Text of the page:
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Discussion Starter · #1 · (Edited)
This car was running fine until it went in for a timing belt change. It came out running as rough as guts.

I took the vehicle back to the garage and they said ""it is nothing that we have done". An interesting coincidence.

It was also interesting that on both occasions they had it it went in with a full tank of fuel it was returned with the odometer reset and the low fuel light illuminated. It must have been a very long road test but I digress.

I checked the plugs, found they were not the correct grade and replaced with the correct grade. Result - about a 98% improvement.

However whilst it starts cold or hot with ease and initially will idle beautifully, after a couple of minutes it becomes ever so slightly lumpy. Curiously this disappears instantly if I put my foot on the brake or turn on the air conditioning.

Additionally, hot or cold, it also has a slight flat spot upon initial throttle opening. It feels as if someone has blocked the exhaust. As the car is an automatic it occasionally delays a gear change slightly. However it still accelerates normally and top end appears unaffected.

There are no codes.

In addition to the plugs I have also replaced the coil pack, MAF sensor, the valve that goes to the fuel tank (I forget what it is officially called), replaced the fuel filter and air filter. Cleaned the throttle body, idle air control valve and the various hoses.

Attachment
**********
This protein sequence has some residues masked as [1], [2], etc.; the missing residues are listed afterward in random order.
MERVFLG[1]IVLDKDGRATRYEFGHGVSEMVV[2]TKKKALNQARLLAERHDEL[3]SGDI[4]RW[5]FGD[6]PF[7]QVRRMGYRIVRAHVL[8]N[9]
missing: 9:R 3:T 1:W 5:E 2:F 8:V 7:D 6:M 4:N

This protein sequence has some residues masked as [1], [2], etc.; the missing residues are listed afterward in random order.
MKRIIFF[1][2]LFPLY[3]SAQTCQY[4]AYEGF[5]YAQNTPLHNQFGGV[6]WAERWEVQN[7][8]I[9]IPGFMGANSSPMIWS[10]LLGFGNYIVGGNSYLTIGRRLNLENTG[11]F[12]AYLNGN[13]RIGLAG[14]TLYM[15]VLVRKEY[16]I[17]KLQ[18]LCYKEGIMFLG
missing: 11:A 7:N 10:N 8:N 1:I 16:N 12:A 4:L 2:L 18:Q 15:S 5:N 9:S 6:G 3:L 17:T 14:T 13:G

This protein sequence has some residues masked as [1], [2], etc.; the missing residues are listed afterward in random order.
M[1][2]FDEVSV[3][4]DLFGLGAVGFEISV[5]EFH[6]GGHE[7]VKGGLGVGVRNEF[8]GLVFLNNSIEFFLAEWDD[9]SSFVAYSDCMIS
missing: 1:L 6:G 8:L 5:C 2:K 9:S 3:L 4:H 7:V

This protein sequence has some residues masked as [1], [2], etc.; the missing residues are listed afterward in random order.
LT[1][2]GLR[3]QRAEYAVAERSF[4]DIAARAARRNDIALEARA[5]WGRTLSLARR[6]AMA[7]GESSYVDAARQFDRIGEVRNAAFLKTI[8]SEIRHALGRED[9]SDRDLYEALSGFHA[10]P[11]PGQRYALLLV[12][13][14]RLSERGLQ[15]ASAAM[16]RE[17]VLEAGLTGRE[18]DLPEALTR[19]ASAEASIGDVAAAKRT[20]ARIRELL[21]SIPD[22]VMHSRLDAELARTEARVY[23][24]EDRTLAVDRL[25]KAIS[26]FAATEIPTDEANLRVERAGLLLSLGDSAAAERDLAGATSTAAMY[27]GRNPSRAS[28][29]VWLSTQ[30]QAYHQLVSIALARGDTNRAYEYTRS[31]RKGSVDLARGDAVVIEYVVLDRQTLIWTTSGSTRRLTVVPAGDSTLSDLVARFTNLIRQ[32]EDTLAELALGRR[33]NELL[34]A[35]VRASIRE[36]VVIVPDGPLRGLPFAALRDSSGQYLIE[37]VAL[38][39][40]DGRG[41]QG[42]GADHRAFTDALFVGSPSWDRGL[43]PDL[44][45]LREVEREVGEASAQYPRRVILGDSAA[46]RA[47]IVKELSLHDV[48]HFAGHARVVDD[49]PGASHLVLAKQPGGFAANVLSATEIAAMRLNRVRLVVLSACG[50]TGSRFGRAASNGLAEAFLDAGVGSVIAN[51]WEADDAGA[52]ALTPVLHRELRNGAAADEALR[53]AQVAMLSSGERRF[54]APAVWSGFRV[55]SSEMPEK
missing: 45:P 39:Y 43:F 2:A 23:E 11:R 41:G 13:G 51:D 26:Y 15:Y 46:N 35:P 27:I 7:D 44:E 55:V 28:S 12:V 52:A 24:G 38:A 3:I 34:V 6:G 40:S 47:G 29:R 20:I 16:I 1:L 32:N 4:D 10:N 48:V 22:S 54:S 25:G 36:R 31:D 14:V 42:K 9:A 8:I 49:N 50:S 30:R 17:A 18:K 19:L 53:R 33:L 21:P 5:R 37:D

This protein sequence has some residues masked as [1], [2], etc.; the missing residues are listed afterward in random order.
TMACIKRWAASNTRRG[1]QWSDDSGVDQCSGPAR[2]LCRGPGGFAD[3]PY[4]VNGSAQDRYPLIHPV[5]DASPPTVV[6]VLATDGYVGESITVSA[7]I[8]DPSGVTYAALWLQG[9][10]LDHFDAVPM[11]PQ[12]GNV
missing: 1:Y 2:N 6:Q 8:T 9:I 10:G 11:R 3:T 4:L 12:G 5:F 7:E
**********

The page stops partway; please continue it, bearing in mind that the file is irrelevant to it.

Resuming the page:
I had it subsequently examined by two mobile mechanics (on seperate occasions) - whilst they confirmed what I was saying they could not identify the source of the problem. However neither appeared particularly interested and both were gone after no more than twenty minutes (still billed for one hour's labour however !).

Any suggestions ...?

Thanks,

Arthur
 

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Had this with mine when timing chain was done. Checked it with my own one to time up cams and it was out. There tool was not correct. After setting up on my own tool no flat spot and runs as did before. Can make a card boat cut out of the tool from hynes manual it’s correct size as checked with Vauxhall tool that’s around £100. Also did not put washer on that’s a spacer. As said was not in the timing kit. But you take it off the old bolt. Only takes a few mills to be out and retard engine.
 

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Not 100% sure on which engine you have?